For anyone unfamiliar with the Essen Motor Show
, think of it as the German version of SEMA, which, incidentally, is taking place this week. The Essen show doesn’t actually commence until December 1, but BMW has given us a preview of some of the vehicles it’s planning to debut there.
Being a show aimed primarily at the tuner scene, BMW will be presenting its own range of aftermarket parts and accessories, the BMW M Performance line
, rather than its regular production models.
Consisting of whole vehicles as well as numerous accessories, the BMW M Performance range is developed together with BMW’s storied M Division and has been engineered to the same high standards as any component fitted to one of the automaker’s models.
Previous BMW M Performance vehicles include the M135i we recently tested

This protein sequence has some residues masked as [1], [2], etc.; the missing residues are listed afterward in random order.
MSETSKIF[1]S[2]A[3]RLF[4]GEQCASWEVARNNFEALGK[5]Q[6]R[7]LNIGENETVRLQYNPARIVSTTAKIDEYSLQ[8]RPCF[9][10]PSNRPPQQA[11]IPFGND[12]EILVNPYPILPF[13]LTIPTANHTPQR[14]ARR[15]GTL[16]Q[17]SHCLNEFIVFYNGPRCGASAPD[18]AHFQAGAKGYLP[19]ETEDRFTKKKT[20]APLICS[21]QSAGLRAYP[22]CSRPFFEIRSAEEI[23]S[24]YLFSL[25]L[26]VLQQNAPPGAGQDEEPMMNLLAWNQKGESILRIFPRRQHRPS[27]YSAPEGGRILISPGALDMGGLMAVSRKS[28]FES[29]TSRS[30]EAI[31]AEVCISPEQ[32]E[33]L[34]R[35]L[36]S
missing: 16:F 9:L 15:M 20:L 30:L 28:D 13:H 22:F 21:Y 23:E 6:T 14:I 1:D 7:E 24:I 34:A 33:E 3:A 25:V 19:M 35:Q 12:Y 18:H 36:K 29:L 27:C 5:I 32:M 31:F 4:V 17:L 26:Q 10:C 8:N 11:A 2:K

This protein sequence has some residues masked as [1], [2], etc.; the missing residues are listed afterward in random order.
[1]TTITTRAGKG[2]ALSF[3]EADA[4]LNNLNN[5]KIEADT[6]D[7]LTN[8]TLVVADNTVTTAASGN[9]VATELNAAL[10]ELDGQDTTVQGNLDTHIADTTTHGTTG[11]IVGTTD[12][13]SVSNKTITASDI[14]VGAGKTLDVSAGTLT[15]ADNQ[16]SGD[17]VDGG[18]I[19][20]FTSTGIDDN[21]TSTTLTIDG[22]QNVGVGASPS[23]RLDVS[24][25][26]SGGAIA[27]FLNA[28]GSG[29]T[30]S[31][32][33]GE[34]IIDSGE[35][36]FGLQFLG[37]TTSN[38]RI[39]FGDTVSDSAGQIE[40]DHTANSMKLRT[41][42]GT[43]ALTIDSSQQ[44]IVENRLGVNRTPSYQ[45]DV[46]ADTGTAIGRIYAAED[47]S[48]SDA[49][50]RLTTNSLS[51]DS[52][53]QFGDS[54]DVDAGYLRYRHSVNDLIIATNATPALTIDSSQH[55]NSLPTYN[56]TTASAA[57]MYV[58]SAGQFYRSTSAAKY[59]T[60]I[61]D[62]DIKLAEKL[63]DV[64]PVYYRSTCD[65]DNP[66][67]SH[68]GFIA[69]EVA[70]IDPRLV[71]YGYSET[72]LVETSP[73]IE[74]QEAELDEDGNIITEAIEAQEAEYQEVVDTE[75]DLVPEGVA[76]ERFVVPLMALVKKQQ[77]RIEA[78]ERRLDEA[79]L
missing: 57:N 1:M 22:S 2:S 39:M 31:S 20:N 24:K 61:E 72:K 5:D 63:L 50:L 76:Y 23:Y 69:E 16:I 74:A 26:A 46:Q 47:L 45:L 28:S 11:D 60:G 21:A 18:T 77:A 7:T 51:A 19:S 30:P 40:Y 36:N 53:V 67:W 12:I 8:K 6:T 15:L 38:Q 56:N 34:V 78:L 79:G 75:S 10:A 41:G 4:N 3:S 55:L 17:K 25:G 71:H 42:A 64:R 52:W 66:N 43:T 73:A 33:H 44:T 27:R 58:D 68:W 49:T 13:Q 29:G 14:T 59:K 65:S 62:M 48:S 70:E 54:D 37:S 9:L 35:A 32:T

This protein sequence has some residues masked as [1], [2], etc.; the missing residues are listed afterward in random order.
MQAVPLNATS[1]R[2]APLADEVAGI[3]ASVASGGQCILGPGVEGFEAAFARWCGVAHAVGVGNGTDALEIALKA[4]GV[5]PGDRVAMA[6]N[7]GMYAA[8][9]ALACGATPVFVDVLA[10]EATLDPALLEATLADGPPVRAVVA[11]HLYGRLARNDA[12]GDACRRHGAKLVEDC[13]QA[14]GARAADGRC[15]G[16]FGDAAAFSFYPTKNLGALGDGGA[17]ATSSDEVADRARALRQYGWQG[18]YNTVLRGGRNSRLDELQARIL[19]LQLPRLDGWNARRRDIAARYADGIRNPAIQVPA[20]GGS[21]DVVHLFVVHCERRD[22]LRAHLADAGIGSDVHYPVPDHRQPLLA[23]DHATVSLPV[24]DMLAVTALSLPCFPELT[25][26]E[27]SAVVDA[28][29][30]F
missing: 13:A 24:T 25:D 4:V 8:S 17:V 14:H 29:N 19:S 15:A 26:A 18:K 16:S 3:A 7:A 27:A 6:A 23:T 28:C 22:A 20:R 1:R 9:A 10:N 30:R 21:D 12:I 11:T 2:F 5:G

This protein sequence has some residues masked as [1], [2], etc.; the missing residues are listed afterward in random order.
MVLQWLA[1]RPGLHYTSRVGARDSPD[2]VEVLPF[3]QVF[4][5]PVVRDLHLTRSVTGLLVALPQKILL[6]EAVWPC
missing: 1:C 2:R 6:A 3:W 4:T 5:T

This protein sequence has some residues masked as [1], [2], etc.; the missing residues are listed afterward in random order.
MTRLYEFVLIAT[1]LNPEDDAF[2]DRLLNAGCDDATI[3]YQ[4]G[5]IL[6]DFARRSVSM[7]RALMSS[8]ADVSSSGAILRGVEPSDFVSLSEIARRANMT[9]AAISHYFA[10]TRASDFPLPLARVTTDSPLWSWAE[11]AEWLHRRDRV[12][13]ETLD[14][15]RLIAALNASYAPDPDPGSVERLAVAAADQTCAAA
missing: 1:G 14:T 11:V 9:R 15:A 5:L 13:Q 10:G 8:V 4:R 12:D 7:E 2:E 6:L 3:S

, as well as the X5 M50d, X6 M50d and M550d triple-turbo diesels
. Some of the accessories include new wheels, suspension components, interior trim details, aero aids, and even engine mods.
One of the highlights of BMW’s stands at the upcoming Essen Motor Show will be new BMW M Performance accessories designed for the latest 3-Series Sports Wagon
. In addition to some mild power upgrades, the accessories include lowered suspension, uprated brakes, 20-inch M light alloy wheels, and sporty side skirts.
Meanwhile, the interior of the BMW 3-Series Sports Wagon also has a touch of racing flair to supplement the aforementioned exterior components. The range here includes a sports steering wheel with a racing display, stainless steel pedals, interior strips in Alcantara and carbon, and numerous other interior components finished in carbon.
Another highlight of BMW's stand will be the automaker’s race-winning M3 DTM car. This vehicle will be used for the Pit Stop Challenge--a competition in which visitors can try changing tires as quickly as possibly using original DTM team equipment.
Sadly, BMW is yet to announce if any of its BMW M Performance range will be offered to customers in the U.S., though it’s likely to simply be a matter of time until we hear something.